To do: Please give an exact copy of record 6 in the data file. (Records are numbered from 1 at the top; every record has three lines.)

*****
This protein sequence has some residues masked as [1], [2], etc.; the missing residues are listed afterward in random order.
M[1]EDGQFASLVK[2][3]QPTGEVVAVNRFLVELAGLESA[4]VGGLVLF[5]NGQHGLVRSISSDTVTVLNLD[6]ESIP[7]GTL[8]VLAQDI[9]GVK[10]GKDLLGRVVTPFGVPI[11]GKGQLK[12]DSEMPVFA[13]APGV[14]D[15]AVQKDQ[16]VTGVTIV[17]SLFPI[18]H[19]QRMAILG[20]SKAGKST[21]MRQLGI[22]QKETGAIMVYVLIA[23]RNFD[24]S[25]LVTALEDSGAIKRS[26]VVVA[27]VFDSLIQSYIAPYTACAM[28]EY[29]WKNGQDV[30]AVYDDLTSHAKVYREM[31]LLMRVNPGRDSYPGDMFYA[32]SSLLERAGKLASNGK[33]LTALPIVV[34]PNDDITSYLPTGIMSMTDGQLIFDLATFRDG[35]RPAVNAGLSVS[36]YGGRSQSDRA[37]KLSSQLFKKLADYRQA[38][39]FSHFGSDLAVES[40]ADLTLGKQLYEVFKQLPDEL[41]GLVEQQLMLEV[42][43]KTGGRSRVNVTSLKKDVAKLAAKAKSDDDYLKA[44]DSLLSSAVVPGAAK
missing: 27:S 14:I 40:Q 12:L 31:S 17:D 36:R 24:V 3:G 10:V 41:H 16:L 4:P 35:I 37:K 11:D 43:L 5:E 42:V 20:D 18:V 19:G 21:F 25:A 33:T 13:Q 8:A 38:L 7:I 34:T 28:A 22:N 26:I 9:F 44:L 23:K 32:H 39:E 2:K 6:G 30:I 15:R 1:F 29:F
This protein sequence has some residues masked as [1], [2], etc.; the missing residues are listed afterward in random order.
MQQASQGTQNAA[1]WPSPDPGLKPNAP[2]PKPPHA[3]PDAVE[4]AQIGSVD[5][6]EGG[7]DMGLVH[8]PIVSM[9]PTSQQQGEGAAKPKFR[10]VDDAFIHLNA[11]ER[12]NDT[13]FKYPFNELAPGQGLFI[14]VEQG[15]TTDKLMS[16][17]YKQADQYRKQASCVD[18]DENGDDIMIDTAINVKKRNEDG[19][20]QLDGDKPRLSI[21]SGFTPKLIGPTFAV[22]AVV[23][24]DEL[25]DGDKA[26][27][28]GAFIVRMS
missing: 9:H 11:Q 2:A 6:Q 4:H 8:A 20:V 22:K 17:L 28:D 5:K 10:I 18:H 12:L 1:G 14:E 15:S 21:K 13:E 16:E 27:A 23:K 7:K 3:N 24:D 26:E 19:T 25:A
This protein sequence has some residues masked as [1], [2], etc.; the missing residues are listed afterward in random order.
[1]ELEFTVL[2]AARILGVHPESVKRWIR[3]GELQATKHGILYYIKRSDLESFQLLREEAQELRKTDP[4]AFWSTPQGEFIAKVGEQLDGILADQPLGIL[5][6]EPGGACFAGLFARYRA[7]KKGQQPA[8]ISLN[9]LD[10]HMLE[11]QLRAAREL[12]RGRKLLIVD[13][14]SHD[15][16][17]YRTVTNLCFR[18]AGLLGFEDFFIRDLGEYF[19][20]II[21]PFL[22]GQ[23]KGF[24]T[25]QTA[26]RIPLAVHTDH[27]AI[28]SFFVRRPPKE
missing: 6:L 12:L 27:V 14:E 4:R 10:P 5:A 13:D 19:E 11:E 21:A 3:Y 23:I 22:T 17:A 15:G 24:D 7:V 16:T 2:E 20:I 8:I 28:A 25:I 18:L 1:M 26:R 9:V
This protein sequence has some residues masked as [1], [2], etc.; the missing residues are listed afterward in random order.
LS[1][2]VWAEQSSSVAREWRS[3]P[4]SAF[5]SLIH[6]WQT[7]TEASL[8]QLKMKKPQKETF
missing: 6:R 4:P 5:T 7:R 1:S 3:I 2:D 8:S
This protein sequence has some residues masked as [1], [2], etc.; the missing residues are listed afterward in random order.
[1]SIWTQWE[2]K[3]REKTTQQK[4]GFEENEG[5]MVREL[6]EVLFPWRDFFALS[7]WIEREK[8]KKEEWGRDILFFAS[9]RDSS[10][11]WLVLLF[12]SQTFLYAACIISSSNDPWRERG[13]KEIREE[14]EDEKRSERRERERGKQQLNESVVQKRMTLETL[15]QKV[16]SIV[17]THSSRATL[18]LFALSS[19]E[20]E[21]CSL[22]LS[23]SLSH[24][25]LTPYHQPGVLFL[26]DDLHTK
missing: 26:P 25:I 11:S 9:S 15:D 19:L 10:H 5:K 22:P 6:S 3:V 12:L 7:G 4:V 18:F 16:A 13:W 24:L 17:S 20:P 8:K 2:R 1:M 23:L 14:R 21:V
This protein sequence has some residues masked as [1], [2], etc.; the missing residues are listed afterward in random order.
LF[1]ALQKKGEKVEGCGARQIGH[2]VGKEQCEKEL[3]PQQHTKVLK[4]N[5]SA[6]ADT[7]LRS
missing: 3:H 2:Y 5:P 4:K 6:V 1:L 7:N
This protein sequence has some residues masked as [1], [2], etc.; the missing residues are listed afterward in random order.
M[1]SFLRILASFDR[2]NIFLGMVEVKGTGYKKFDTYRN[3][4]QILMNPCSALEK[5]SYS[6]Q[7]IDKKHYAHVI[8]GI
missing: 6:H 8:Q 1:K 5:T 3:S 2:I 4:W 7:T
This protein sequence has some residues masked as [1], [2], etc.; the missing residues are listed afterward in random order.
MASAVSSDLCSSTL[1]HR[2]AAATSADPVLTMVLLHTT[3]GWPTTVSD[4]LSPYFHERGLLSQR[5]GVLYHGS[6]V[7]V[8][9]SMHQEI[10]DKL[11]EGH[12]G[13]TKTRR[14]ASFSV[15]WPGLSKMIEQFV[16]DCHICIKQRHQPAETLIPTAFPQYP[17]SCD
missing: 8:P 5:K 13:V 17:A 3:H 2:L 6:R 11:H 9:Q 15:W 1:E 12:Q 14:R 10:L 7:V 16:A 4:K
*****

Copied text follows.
This protein sequence has some residues masked as [1], [2], etc.; the missing residues are listed afterward in random order.
LF[1]ALQKKGEKVEGCGARQIGH[2]VGKEQCEKEL[3]PQQHTKVLK[4]N[5]SA[6]ADT[7]LRS
missing: 3:H 2:Y 5:P 4:K 6:V 1:L 7:N